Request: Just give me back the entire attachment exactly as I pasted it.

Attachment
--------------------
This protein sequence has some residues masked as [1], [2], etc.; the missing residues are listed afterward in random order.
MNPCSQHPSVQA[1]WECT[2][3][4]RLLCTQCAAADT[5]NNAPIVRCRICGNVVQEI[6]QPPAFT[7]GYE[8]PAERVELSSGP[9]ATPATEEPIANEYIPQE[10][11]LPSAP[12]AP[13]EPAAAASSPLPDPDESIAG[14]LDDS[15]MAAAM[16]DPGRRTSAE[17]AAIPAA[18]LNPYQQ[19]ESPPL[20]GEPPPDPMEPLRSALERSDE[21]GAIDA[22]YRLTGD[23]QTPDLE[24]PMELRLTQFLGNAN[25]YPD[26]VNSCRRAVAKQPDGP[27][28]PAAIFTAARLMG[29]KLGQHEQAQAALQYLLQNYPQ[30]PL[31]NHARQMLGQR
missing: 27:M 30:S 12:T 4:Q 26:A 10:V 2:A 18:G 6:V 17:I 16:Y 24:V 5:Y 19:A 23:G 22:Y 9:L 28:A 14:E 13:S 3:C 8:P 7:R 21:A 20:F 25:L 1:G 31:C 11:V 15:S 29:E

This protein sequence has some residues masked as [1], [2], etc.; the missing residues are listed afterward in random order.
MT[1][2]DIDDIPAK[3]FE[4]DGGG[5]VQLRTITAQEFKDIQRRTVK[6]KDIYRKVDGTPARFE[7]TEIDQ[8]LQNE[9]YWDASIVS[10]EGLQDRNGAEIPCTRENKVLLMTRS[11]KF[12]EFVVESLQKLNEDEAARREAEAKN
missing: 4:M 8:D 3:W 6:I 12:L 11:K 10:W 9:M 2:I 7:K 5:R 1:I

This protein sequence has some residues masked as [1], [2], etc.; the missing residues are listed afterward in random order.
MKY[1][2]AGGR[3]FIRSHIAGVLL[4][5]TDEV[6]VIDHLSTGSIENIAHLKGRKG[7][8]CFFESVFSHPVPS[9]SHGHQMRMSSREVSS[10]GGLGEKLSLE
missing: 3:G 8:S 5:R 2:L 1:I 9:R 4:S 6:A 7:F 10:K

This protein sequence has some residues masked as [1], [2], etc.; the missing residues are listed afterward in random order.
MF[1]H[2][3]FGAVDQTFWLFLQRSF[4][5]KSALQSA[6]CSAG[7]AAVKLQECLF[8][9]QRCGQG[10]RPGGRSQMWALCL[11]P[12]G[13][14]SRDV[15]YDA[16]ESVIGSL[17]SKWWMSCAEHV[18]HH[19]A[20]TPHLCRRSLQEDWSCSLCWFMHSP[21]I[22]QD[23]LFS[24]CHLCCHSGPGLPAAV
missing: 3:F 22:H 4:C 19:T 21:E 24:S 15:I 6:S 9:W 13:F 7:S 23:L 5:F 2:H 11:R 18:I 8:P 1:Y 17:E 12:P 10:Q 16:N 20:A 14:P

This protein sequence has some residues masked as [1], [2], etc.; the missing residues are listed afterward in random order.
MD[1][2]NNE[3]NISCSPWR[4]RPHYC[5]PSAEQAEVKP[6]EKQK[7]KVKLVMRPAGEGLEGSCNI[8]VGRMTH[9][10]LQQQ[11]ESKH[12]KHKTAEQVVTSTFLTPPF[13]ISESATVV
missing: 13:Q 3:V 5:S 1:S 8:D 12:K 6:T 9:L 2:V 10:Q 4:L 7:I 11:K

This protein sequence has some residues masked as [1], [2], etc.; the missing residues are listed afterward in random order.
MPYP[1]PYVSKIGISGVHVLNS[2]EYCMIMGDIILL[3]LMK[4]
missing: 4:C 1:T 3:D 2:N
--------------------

This protein sequence has some residues masked as [1], [2], etc.; the missing residues are listed afterward in random order.
MNPCSQHPSVQA[1]WECT[2][3][4]RLLCTQCAAADT[5]NNAPIVRCRICGNVVQEI[6]QPPAFT[7]GYE[8]PAERVELSSGP[9]ATPATEEPIANEYIPQE[10][11]LPSAP[12]AP[13]EPAAAASSPLPDPDESIAG[14]LDDS[15]MAAAM[16]DPGRRTSAE[17]AAIPAA[18]LNPYQQ[19]ESPPL[20]GEPPPDPMEPLRSALERSDE[21]GAIDA[22]YRLTGD[23]QTPDLE[24]PMELRLTQFLGNAN[25]YPD[26]VNSCRRAVAKQPDGP[27][28]PAAIFTAARLMG[29]KLGQHEQAQAALQYLLQNYPQ[30]PL[31]NHARQMLGQR
missing: 27:M 30:S 12:T 4:Q 26:A 10:V 2:A 18:G 6:V 17:I 16:Y 24:V 5:Y 19:A 23:G 22:Y 9:L 28:A 14:E 13:S 3:C 8:P 7:R 21:A 20:F 25:L 1:G 31:C 11:V 15:S 29:E

This protein sequence has some residues masked as [1], [2], etc.; the missing residues are listed afterward in random order.
MT[1][2]DIDDIPAK[3]FE[4]DGGG[5]VQLRTITAQEFKDIQRRTVK[6]KDIYRKVDGTPARFE[7]TEIDQ[8]LQNE[9]YWDASIVS[10]EGLQDRNGAEIPCTRENKVLLMTRS[11]KF[12]EFVVESLQKLNEDEAARREAEAKN
missing: 4:M 8:D 3:W 6:I 12:L 11:K 10:W 9:M 2:I 7:K 5:R 1:I

This protein sequence has some residues masked as [1], [2], etc.; the missing residues are listed afterward in random order.
MKY[1][2]AGGR[3]FIRSHIAGVLL[4][5]TDEV[6]VIDHLSTGSIENIAHLKGRKG[7][8]CFFESVFSHPVPS[9]SHGHQMRMSSREVSS[10]GGLGEKLSLE
missing: 3:G 8:S 5:R 2:L 1:I 9:R 4:S 6:A 7:F 10:K

This protein sequence has some residues masked as [1], [2], etc.; the missing residues are listed afterward in random order.
MF[1]H[2][3]FGAVDQTFWLFLQRSF[4][5]KSALQSA[6]CSAG[7]AAVKLQECLF[8][9]QRCGQG[10]RPGGRSQMWALCL[11]P[12]G[13][14]SRDV[15]YDA[16]ESVIGSL[17]SKWWMSCAEHV[18]HH[19]A[20]TPHLCRRSLQEDWSCSLCWFMHSP[21]I[22]QD[23]LFS[24]CHLCCHSGPGLPAAV
missing: 3:F 22:H 4:C 19:T 21:E 24:S 15:I 6:S 9:W 13:F 7:S 23:L 5:F 2:H 11:R 18:I 8:P 1:Y 17:E 12:P 10:Q 16:N 20:A 14:P

This protein sequence has some residues masked as [1], [2], etc.; the missing residues are listed afterward in random order.
MD[1][2]NNE[3]NISCSPWR[4]RPHYC[5]PSAEQAEVKP[6]EKQK[7]KVKLVMRPAGEGLEGSCNI[8]VGRMTH[9][10]LQQQ[11]ESKH[12]KHKTAEQVVTSTFLTPPF[13]ISESATVV
missing: 13:Q 3:V 5:S 1:S 8:D 12:K 6:T 9:L 2:V 10:Q 4:L 7:I 11:K

This protein sequence has some residues masked as [1], [2], etc.; the missing residues are listed afterward in random order.
MPYP[1]PYVSKIGISGVHVLNS[2]EYCMIMGDIILL[3]LMK[4]
missing: 4:C 1:T 3:D 2:N